K1W1 - are you sure that you can't set minimum shutter (not max ISO) on the D50 in its Auto ISO menu? On the DPReview D50 review (http://www.dpreview.com/reviews/NikonD50/), it says "Auto ISO: Yes, with min shutter speed selection." Can someone confirm this?
I think I just found the answer here (http://www.kenrockwell.com/nikon/d50/d50-settings-menus-custom.htm). It's item #10 in the D50's 'Custom Settings (Detailed)' Menu:

"ISO AUTO: This lets the camera increase the ISO automatically as the light fades... If you set it to ON you have the option to select the lowest shutter speed the camera will use before it starts to increase the ISO."

At least that's something. ;) I think I'll go for it. My plan is to get a body to learn on while acquiring lenses to eventually use on the D300 - years from now when I'm worthy! :D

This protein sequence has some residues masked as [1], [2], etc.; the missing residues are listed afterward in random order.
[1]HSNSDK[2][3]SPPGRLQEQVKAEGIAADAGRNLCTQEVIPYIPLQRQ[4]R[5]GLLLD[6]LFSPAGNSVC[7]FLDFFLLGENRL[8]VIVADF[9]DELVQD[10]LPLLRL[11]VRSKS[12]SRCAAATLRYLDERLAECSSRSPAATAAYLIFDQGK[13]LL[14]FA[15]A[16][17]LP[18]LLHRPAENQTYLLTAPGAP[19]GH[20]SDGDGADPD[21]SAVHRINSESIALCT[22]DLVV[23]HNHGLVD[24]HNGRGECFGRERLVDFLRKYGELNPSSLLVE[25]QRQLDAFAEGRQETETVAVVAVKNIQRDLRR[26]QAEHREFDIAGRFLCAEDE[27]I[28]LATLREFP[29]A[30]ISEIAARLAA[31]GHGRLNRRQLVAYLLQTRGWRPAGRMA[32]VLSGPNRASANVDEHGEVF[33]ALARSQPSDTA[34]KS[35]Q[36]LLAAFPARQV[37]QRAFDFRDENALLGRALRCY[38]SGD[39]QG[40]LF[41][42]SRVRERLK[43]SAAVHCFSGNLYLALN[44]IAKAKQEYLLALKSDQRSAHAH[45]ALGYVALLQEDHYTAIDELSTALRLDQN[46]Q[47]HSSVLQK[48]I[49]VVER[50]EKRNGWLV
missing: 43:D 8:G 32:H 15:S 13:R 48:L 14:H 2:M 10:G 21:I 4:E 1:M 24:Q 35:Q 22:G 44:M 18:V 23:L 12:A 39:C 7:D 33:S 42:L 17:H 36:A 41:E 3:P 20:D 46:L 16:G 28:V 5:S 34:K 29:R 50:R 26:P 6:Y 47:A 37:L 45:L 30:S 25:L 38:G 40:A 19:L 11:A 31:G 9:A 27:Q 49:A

cvicisso
09-03-2007, 07:53 PM
I recommend paying the extra 50 bucks for a used D70s because adjusting WB and ISO on the D70s is easy and convienent.
Thanks - I took your advice (sort of) and got a D70. As I understand it, the 2.0 firmware upgrade will get the D70 almost up to the D70s specs except for the 2.0" vs 1.8" LCD (obviously)...and the age of the body of course.

Anyway, it's a done deal now anyway. D70 and kit lens are on their way and should be here on Thursday. I'm going to stop obsessing over the specs and just start shooting pictures! :D

Thanks again (everyone) for the help.

fionndruinne
09-03-2007, 10:42 PM
Congratulations, have a lot of fun!

tcadwall
09-04-2007, 09:00 AM
A used D70 is good. I don't think it will give you the iTTL remote control of a SB-600 or SB-800 though. Guess I could be wrong on that, since I am recalling from dim memory when I was researching for my D70s purchase 1.5 years ago.